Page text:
A bit more than a year ago I was telling my wife that my worst insomnia feels like my brain is inflamed...badly inflamed. Almost the minute I said that it occurred to me that it was probably food causing the inflammation. Since sugar and fat both aggravate inflammation I went as close as possible to zero fat and zero sugar for a couple of days and the result was almost magical.

    It's hard to eat like that on an ongoing basis, but the minute I am careless regarding sugar or fat I will lay awake that entire night, and maybe the next night. If I eat sugar and fat very sparingly, and eat nothing after 5pm, I won't pretend that I always sleep like a baby, but the difference is absolutely undeniable...for me. After years of fighting with drugs and supplements it feels like a godsend to be drug-free.
     
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  16. Sasha

    Sasha Fine, thank you

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    Very interesting, @geraldt52. I also have a lot of problems with food and am on a restricted diet but I don't have any sense of having brain inflammation (but perhaps I need Jarred Younger's brain-temperature test!).

    We're all so different. Personalised medicine just can't come fast enough! :)
     
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  17. antares4141

    antares4141 Senior Member

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    Me to with the brain burn. That's been a hallmark symptom for me the entire 20 years I have been sick. I always attributed it to mold in the past. Lately with my gluten sensitivities I see it's not that simple. I've given up on food allergies. There are just too many other variables that drive my symptoms and because non of them are on and off again, all I could do is speculate as to the cause. Too many variables.

    There are some exceptions. Once for the hell of it I swallowed a clove of garlic and within an hour or two my foot itched so bad I had to take my shoe off in the middle of a waiting room and dig at it with one of my car key's. I've many times related high mold exposure to itching. When I was in a particularly bad living arrangement I chronically had itching on my arms, and scalp mostly and it felt exactly like bugs crawling on my head.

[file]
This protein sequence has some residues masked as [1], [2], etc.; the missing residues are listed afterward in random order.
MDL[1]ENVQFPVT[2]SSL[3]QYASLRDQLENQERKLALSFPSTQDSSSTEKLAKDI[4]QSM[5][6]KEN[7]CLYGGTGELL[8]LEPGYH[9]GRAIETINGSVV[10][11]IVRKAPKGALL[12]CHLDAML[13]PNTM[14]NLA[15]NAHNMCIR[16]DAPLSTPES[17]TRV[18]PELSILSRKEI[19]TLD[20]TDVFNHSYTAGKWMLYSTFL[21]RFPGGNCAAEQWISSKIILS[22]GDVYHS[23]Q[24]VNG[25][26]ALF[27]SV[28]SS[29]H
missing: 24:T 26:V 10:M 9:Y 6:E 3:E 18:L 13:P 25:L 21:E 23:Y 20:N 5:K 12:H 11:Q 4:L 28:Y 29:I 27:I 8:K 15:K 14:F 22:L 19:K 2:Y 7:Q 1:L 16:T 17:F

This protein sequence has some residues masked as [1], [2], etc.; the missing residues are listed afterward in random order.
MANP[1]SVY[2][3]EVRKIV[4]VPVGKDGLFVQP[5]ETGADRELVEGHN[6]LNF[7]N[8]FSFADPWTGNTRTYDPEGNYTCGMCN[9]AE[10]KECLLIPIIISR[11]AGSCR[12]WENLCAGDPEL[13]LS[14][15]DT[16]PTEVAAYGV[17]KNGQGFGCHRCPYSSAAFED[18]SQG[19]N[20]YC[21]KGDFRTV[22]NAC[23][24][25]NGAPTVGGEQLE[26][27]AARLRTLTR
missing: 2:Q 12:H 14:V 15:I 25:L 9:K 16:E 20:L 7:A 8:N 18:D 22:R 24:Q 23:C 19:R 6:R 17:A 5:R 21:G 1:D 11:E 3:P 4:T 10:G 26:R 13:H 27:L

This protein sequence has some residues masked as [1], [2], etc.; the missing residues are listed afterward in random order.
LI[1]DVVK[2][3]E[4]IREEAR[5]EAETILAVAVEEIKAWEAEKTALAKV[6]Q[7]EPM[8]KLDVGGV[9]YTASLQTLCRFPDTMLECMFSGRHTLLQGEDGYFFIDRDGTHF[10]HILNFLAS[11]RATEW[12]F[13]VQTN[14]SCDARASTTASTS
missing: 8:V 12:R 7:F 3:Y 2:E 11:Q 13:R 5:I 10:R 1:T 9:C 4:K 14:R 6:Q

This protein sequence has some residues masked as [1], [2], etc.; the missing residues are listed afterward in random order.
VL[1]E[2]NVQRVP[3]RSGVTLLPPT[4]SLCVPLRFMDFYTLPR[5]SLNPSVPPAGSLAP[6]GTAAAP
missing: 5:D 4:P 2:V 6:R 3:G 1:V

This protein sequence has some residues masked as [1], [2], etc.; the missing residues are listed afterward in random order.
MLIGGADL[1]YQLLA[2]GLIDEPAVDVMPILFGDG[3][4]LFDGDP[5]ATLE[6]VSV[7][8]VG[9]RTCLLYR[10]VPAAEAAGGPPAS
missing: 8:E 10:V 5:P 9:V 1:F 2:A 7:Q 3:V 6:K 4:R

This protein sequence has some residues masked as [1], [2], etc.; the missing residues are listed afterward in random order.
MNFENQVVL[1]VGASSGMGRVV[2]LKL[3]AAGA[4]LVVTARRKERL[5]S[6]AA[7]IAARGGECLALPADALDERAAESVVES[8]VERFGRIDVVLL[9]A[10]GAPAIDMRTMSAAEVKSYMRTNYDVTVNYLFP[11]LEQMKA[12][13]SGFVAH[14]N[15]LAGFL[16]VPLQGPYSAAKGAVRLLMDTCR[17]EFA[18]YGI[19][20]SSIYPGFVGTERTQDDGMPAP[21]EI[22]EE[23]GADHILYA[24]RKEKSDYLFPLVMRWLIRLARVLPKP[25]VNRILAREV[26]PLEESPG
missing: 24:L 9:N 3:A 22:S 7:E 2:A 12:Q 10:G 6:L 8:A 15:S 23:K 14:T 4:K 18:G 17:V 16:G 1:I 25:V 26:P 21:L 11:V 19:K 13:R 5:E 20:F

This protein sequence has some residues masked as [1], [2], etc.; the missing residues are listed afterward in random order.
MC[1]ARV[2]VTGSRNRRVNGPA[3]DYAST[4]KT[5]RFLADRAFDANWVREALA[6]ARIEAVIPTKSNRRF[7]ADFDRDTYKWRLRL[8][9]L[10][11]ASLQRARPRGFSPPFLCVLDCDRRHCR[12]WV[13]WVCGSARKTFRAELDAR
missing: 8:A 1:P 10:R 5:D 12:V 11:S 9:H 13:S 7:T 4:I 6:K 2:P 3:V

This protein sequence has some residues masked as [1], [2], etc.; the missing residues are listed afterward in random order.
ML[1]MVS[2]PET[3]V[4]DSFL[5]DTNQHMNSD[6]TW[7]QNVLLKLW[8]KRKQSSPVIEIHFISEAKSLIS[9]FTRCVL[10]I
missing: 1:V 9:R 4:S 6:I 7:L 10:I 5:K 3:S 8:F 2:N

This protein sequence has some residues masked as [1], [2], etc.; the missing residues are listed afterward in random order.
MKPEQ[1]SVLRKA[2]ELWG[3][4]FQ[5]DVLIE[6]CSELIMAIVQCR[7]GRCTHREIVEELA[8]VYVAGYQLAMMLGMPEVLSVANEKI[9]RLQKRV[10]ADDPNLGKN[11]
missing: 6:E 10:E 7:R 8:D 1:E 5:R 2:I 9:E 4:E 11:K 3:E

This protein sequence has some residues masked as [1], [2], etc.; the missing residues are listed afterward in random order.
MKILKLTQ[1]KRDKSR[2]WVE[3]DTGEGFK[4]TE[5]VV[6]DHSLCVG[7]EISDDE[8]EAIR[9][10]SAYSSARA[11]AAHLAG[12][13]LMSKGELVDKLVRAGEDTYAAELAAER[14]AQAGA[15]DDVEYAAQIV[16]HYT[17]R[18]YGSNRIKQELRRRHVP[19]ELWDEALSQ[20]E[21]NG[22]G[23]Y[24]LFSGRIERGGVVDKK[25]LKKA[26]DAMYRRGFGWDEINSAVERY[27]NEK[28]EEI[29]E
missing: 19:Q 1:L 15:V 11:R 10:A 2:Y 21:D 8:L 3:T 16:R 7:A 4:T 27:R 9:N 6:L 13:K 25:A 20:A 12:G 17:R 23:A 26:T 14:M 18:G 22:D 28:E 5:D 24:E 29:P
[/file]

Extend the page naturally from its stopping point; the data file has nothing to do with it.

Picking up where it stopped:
The benefit's for me of not eating before bed are undeniable also. Sometimes I will cheat and get away with it but more often than not I wake up at 3am, can't get back to sleep and eventually get up.

    I can get away with something small maybe like a banana which is loaded with carbs, go figure, or a handful of walnuts. Sometimes I will do this immediately before bed to make me drowsy. I ate a handful of walnuts last night before bed and slept like a baby. So like most rules there are sometimes exceptions.

    I think the big thing is don't load up with carbs and don't have late dinners, stay awake for an hour and fall asleep.

    Prior to becoming sick that was what I did and I was a night owl. And I never ate breakfast, always had brunch, late lunch, followed by a late dinner.
     
  18. Sidereal

    Sidereal Senior Member

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    Worth trying, though I will say that for me quinoa is energising as opposed to sedating. It's only the legumes that make me drowsy. And the amount of fat or sugar in a single meal makes no difference to my well-being: it's about the overall composition of the diet.
     
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  19. geraldt52

    geraldt52 Senior Member

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    The fat and sugar thing is very subtle, which is a lot of the reason it took me so long to figure it out. I was always thinking of individual foods, not so much the "content" of the foods. I have no noticeable reaction to eating reasonable amounts of fat or sugar, upon eating, or any specific time thereafter...unlike the actual food intolerances I have. It is only when I go to bed that night that I am reminded why it is that I can't eat fat or sugar.

    It can be absolutely dreadful, as though I am wired to be awake. In the past I have been known to go 4 days without sleeping a single minute. I realize now that what I had always attributed entirely to Klonopin withdrawal was probably a lot more complicated than that, and I was unknowingly contributing to the problem by eating fat and sugar...the classic "comfort" foods.

    The great thing about this is it is so easy to try. If there is no benefit after several days of eating as near zero fat and zero sugar as is possible, you can probably safely conclude that isn't your problem. It costs nothing to try, and there are no side effects. I ate just plain rice cakes and boneless, skinless chicken breasts baked in the oven.